In 2010 Akang Ko and his wife Xiaoou Tang settled in Palmerston North to make a fresh start. Today he is an associate pastor at Palmerston North Central Baptist Church. It is a lifestyle far removed from the one he formerly experienced in the entertainment industry. Here Akang shares his testimony. 

I grew up in Hong Kong. After high school, I began work at a television station. For 10 years I was involved in the production of multiple TV shows and became responsible for special broadcasts such as beauty pageants, fundraising programmes for several hospitals, and music shows. I met many singers in the process and made a lot of showbiz contacts, including important figures at various record companies.

About 1990 one such record business asked me if I wanted to become a promotions manager. I had only ever worked as a scriptwriter and I didn’t have a musical background, but that didn’t concern the company; they were more interested in my industry connections. I was eager to develop my skills, and the salary they were offering was attractive, so I accepted. Within eight years I became the director of marketing for an international company. It was the first of several ‘impossible’ turning points in my life.

Drug addiction

Through my job I worked with many famous singers. I had a high salary, and a flash car and home, but the role also brought incredible pressure. Budgets and pop charts defined my life. 

To de-stress, I turned to marijuana. This daily habit eventually led to cocaine use. Within two or three years, I was addicted. I was eventually fired from my job. The wealth I had built up over the years was squandered on drugs. I lost my car, my home and my girlfriend.

My family tried to help me. They sent me to a hospital, but because Hong Kong hospitals do not have detox wards, I spent a year in psychiatric care. My sister is a Christian and she tried to share the gospel with me.

On the night I was released, I rented a room on my own. I planned to find work and go back to a normal life, but within three hours I had purchased drugs. I began using more than before and soon was addicted again. However, this time it was different. Every time I took drugs, I felt sick and suicidal. Several times I threw my drug paraphernalia out the window, only to return to my addiction once more. I hated myself, but fortunately my second ‘impossible’ was about to occur.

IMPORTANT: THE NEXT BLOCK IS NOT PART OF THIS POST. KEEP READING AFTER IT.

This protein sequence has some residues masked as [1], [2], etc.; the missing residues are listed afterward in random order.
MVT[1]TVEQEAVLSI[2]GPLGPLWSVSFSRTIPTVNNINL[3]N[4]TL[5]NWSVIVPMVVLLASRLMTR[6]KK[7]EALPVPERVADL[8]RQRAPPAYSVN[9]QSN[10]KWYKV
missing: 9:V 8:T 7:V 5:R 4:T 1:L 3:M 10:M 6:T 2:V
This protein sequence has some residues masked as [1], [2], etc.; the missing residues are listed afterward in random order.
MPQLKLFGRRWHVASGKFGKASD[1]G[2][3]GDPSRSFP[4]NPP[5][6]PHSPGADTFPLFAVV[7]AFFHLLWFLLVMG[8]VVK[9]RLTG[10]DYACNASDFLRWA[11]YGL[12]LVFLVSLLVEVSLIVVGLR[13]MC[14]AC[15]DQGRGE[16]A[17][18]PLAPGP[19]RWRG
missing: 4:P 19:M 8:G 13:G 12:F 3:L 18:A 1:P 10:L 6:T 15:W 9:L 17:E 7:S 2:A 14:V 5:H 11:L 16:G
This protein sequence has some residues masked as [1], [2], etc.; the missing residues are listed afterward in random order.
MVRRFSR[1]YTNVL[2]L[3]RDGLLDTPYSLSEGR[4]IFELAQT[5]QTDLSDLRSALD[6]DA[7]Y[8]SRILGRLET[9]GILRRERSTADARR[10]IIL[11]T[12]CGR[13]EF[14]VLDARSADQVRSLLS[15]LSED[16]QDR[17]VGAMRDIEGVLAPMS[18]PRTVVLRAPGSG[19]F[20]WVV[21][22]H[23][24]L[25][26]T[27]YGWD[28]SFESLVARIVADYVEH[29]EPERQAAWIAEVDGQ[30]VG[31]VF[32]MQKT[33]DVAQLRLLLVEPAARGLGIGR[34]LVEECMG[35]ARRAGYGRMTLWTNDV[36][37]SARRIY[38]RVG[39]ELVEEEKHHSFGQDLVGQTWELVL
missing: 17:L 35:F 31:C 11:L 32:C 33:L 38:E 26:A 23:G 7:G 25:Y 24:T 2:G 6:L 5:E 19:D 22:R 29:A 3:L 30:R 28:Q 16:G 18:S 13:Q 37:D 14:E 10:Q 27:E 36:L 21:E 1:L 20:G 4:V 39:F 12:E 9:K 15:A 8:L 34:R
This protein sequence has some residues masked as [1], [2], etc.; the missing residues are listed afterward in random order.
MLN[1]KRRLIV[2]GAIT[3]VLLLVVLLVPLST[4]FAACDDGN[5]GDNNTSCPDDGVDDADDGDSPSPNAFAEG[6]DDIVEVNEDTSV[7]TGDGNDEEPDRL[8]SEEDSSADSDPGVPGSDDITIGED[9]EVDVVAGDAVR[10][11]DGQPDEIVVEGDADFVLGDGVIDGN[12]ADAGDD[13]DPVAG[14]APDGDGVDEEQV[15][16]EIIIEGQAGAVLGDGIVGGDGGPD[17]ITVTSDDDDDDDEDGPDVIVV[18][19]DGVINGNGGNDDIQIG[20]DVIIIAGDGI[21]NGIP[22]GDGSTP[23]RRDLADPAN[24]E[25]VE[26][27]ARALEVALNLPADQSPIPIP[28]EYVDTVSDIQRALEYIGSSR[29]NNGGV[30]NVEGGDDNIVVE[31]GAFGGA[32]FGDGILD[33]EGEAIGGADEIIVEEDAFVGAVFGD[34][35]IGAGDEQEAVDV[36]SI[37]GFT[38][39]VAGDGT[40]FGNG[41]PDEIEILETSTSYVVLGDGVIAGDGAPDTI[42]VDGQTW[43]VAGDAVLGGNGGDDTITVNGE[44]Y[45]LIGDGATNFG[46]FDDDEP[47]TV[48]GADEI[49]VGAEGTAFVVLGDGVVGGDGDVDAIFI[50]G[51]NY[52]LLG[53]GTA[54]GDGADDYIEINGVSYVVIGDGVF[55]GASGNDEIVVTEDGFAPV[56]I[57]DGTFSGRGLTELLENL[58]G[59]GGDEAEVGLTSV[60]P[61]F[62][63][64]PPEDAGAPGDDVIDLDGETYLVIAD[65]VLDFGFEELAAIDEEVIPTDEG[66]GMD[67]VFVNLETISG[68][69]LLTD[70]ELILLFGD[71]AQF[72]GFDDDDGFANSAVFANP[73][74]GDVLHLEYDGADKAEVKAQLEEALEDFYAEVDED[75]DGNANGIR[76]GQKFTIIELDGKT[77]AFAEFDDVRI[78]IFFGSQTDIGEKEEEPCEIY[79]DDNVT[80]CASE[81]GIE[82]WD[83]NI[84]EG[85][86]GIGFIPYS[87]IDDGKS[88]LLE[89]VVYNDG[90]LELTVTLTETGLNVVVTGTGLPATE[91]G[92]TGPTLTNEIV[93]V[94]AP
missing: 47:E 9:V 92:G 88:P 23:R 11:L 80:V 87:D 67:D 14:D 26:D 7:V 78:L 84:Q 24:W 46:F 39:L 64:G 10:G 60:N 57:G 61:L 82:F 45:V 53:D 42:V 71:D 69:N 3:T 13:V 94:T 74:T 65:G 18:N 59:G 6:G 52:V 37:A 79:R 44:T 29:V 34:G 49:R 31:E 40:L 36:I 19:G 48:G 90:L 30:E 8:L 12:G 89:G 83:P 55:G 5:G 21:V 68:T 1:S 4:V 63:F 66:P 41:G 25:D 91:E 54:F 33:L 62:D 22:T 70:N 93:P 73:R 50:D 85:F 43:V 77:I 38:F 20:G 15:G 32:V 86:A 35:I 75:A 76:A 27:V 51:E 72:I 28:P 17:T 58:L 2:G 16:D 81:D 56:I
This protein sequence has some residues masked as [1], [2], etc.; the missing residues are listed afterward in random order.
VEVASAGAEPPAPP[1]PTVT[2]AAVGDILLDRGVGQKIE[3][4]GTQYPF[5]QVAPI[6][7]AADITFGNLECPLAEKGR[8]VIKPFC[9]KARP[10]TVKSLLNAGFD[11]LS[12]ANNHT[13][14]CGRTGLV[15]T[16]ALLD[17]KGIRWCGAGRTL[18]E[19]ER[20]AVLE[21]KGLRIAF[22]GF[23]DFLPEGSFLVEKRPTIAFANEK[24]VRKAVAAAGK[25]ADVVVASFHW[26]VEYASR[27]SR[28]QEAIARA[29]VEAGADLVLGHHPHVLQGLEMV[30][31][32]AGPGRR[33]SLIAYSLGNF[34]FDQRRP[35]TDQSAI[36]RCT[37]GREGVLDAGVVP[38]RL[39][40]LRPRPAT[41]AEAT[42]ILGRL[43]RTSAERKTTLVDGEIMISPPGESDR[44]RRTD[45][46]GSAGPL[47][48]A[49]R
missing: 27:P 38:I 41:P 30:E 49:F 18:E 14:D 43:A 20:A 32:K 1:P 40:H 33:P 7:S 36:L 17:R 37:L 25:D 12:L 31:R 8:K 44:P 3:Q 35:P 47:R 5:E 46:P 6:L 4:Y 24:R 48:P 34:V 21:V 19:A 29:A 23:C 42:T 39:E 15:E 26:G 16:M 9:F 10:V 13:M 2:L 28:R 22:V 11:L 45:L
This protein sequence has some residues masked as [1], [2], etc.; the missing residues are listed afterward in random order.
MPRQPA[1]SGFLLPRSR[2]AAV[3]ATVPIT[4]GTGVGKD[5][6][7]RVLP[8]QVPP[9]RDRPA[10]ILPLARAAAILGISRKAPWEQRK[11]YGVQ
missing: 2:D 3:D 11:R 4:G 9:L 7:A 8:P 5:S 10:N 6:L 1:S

Freedom from addiction

During the three months after I was released from hospital, I had many hallucinations. In one of these I clearly heard a voice say, “Akang, do not take drugs. Jesus loves you.” I replied, “If Jesus loves me, is there anything in the Bible to say people should not take drugs?” The voice said, “Yes, open the Bible to 1 Corinthians 6:12.”

I got my sister’s Bible, turned to the passage and read: “‘All things are lawful for me,’ but not all things are beneficial. ‘All things are lawful for me,’ but I will not be dominated by anything.” I asked the voice, “Why are you helping me?” The reply was: “Because we are all children of God.”

This made me determined to fight again. I went to a Christian rehab programme in China. Day after day I rose early in the morning to pray and read the Bible, and did the same after lunch and dinner, and then I slept. You could call it a ‘gospel detoxification’. Yes, God’s method really is that simple—relying not on drugs, but on Jesus alone. Other programmes focus on the physical being only, but Jesus deals with our hearts, our sin, pride and inferiorities. God made possible what was impossible—freedom from addiction.

A change of direction

It was while I was at the rehab centre that I met my future wife. She was visiting from New Zealand and had brought a relative to the centre. When she returned home, we kept in contact by email.

When I was about to graduate from the programme I asked the pastor who ran it whether I could study theology. From my Bible reading and prayer, I believed I was being led away from the entertainment industry.

The pastor said to me, “Have you ever thought about working for God? Come to Taiwan, the future mission field to the Chinese. But you will need to learn Mandarin as well as theology.”

In 2010, after my four years of theological training in Taiwan, my wife and I married in Hong Kong and we settled in Palmerston North, to minister to Chinese in our community. According to the 2013 census, almost 10% of this city’s population is of Asian ethnicity. 

It was in Palmerston North that God also made another ‘impossible’ possible: at the age of 50, I became a father for the first time. My son is a gift from God.

My past lifestyle was self-destructive but God is rebuilding me. My entertainment career taught me many communication skills but some of those skills are manipulative and I do not want to use them anymore. I am re-learning how to interact with people in a way that gives God joy. My new life is a simple one. Every day I say, “I don’t deserve this.” 

Story: Akang Ko

Akang is an associate pastor at Palmerston North Central Baptist Church, where he ministers to Chinese people. His ministry now extends beyond Palmerston North, to Levin and Whanganui. His vision is sharing the gospel to all Chinese people in the Manawatu region. 

Scripture: Unless otherwise specified, Scripture quotations are from New Revised Standard Version Bible, copyright ©1989 National Council of the Churches of Christ in the United States of America. Used by permission. All rights reserved.